Tuesday, 3 December 2013

The Third Day of Advent - A Sub-Standard Mince Pie Brings a Revelation

Mrs Bennett's Bean and Gong Emporium - Fine Refreshments For Discerning Hens - was situated just off the High Street in the town of Titbury in the country of Titbury von Streudelheim, within whose boundaries lay Much Malarkey Manor. The country of Titbury von Streudelheim was ruled by King Andy and Queen Matilda and when they were away on holiday, by their hapless son Nearly King Jimbo. If you haven't already done so, you can read all about the adventures of Nearly King Jimbo in the excellent and highly entertaining novelette 'Nearly King Jimbo' available from all good e-book stores and in paperback from Lulu. (Lulu being the on-line self-publishing outlet and not the wee red headed singer from Scotland.)

'Hark at her and her blatant self-publicising,' says Primrose.

'It is a good book though,' says Daisy. 'I'd thoroughly recommend it. Very absorbent.'

'Don't you mean 'absorbing'?' says Primrose.

'I know what I mean,' says Daisy.

The shop bell tinkled, announcing the arrival of Mrs Pumphrey and Tango Pete, and like all good shopkeepers, Mrs Bennett immediately appeared, as if from nowhere.

'Gloria!' she said, with all the joy and enthusiasm of greeting a long-lost friend for the first time in years and not merely the two hours that had passed since she had left the Manor for work that morning.  'Table for two, is it?'

'Please,' said Mrs Pumphrey. 'For two and a map.'

Mrs Bennett installed Mrs Pumphrey and Tango Pete at a table by the window yet slightly in the corner. She had felt for a long time that Mrs P and Tango Pete made a lovely couple and was keen to assist in all matters romantic especially with it being Christmas and all. She was an old romantic, was Mrs Bennett; also, she had just spent a not insubstantial amount of money on a new hat and the promise of a wedding would help justify the cost. She slapped a bunch of mistletoe on the table for good measure. Just in case they needed a bit of prompting.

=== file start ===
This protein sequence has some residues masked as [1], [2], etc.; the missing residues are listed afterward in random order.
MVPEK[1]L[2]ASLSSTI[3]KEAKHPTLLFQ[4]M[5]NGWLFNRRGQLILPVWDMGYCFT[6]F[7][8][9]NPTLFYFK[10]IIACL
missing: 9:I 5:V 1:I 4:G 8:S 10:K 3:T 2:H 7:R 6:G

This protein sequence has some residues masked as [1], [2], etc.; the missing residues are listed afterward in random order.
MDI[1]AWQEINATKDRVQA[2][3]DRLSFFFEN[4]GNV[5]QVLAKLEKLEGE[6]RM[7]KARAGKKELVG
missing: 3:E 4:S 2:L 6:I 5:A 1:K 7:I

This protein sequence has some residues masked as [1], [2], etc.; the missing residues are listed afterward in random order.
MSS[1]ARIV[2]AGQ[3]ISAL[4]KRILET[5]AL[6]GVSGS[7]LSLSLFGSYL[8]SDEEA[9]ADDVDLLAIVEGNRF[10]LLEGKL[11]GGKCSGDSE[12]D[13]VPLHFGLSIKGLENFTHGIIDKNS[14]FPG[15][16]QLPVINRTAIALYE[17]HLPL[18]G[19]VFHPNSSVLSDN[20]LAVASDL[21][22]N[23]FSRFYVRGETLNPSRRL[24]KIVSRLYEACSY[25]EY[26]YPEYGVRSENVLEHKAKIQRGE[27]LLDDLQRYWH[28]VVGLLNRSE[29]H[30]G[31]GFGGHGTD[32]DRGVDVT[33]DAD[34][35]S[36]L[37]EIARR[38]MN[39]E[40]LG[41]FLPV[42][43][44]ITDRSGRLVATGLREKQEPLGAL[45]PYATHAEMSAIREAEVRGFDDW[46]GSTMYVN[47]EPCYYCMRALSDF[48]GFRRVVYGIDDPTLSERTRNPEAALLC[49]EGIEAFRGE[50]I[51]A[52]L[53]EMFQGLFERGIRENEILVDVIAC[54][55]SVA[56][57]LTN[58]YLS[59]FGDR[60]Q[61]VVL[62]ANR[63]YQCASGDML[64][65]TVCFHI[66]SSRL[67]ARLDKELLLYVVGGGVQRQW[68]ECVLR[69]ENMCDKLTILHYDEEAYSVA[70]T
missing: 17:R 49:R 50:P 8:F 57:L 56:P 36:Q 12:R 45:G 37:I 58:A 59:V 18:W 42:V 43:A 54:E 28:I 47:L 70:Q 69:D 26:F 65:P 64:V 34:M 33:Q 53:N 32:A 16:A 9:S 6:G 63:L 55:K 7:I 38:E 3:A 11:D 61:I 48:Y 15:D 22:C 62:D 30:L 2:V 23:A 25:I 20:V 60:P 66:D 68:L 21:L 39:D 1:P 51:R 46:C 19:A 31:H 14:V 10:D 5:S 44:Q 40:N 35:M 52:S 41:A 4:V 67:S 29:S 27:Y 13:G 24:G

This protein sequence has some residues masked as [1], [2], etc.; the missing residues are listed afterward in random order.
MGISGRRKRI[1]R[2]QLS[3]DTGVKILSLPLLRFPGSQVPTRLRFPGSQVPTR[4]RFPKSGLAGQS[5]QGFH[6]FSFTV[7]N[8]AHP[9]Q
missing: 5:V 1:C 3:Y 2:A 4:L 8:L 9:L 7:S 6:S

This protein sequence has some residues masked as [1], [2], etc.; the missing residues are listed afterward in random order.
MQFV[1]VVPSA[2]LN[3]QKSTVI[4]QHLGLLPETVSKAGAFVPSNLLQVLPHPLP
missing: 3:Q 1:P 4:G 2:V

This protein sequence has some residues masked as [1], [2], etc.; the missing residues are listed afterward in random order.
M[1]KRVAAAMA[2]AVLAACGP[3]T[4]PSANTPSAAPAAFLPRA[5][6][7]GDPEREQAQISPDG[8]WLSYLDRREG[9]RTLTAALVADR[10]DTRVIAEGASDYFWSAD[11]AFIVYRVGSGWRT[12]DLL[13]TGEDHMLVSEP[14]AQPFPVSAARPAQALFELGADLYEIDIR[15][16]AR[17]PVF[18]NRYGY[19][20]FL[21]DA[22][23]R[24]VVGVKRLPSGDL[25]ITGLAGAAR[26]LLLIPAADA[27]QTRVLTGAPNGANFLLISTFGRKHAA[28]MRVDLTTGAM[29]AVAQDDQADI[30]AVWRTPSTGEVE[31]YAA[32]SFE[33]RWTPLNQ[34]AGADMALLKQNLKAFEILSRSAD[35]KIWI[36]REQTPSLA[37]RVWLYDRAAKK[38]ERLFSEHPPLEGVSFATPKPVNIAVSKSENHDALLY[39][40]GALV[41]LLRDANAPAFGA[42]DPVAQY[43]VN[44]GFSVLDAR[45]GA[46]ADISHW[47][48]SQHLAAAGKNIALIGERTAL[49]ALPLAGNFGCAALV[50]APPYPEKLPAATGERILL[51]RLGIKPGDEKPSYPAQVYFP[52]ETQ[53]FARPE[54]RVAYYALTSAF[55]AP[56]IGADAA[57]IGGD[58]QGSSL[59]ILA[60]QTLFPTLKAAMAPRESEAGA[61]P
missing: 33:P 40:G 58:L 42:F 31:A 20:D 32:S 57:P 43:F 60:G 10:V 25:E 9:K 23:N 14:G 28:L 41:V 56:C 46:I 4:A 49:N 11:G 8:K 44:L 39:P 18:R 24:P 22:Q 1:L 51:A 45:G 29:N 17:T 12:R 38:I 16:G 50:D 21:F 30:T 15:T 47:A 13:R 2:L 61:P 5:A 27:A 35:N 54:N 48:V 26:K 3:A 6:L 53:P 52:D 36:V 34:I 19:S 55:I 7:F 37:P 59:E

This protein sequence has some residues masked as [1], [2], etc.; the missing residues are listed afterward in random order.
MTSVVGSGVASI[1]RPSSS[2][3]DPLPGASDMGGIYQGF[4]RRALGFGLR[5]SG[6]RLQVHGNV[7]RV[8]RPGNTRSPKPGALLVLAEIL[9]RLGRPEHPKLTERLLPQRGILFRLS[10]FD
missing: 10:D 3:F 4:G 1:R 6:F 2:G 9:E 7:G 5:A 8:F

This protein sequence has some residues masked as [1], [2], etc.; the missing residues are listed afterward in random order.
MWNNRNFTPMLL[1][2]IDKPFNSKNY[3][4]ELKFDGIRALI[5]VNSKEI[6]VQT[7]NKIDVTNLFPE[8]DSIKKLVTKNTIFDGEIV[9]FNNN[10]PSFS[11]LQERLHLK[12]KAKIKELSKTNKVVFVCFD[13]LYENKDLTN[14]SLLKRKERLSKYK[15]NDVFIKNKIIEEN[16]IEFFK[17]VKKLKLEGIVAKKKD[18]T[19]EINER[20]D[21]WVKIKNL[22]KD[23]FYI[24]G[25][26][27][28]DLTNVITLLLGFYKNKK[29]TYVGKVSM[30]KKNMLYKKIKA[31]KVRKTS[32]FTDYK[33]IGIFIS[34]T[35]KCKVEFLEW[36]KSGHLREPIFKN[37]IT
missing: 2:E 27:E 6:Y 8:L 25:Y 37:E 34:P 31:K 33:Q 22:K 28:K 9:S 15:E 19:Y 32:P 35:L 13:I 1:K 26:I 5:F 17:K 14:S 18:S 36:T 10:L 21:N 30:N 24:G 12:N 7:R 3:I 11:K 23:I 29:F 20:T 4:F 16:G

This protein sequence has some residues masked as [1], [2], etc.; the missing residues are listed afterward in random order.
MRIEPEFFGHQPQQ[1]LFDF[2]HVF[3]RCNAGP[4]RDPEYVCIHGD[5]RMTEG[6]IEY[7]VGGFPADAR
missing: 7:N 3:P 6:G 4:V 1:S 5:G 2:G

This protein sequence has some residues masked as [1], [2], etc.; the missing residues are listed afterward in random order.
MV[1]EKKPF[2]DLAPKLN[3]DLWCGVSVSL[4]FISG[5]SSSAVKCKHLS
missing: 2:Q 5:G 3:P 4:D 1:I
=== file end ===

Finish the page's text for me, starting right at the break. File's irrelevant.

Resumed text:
'There you go, my lovelies,' she said, handing them each a menu. 'May I recommend the Cinnamon, Cranberry and Orange Mince Pies?'

Tango Pete wrinkled his beak every so slightly. 'They sound delicious,' said he, 'but unfortunately cinnamon makes me sneeze.'

'Lucky I ran out of cinnamon this morning, then,' said Mrs Bennett. 'This batch are cinnamon free.' She looked expectantly at Mrs Pumphrey.

'Now you know full well what cranberries do to my you-know-whats,' said Mrs Pumphrey.

'I ran out of cranberries, too,' said Mrs Bennett. 'Your you-know-whats are safe with these mince pies.'

'In that case,' said Tango Pete, 'four of your best Cinnamon, Cranberry and Orange Mince Pies, with a pot of tea for two.'

'Lovely!' said Mrs Bennett and off she went to the kitchen. However, she had taken just three steps from the table when she stopped and turned back. 'I also ran out of oranges,' she said.

'So,' said Mrs Pumphrey, 'your Cinnamon, Cranberry and Orange Mince Pies are, essentially, plain mince pies?'

Mrs Bennett gave this question some serious thought. 'Yes,' she said. 'I suppose they are. Do you still want them? Only I made eight dozen this morning and I may have trouble shifting them by the end of the day.'

'Bring them on!' said Mrs Pumphrey, who was growing a bit 'baa humbug' with the whole mince pie debacle and had more pressing matters to deal with like finding the Last No L.

'Did you know,' said Primrose, 'that the mince pie represents the manger in which the Baby Jesus was placed after he was born?'

'His mother put him in a pastry case full of mincemeat and then covered him with more pastry?' says Daisy. 'That sounds like very irresponsible parenting to me.'